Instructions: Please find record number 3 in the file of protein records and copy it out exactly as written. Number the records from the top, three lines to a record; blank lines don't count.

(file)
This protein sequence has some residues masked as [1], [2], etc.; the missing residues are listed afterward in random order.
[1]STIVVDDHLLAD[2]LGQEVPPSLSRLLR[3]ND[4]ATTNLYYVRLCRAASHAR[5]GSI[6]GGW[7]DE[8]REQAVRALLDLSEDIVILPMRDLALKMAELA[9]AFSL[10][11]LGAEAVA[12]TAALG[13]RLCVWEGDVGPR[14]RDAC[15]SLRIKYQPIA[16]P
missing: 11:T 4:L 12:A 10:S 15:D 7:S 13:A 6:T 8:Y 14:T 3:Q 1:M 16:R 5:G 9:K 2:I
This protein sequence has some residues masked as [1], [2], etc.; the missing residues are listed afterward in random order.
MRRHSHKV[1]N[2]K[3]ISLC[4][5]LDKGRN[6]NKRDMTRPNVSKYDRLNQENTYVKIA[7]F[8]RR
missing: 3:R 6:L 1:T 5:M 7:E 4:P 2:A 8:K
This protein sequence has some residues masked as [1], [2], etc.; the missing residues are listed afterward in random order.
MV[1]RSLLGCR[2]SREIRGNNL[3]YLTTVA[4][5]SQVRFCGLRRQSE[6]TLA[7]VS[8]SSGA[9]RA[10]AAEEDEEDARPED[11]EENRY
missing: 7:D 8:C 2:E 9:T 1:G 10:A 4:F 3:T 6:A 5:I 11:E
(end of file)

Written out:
This protein sequence has some residues masked as [1], [2], etc.; the missing residues are listed afterward in random order.
MV[1]RSLLGCR[2]SREIRGNNL[3]YLTTVA[4][5]SQVRFCGLRRQSE[6]TLA[7]VS[8]SSGA[9]RA[10]AAEEDEEDARPED[11]EENRY
missing: 7:D 8:C 2:E 9:T 1:G 10:A 4:F 3:T 6:A 5:I 11:E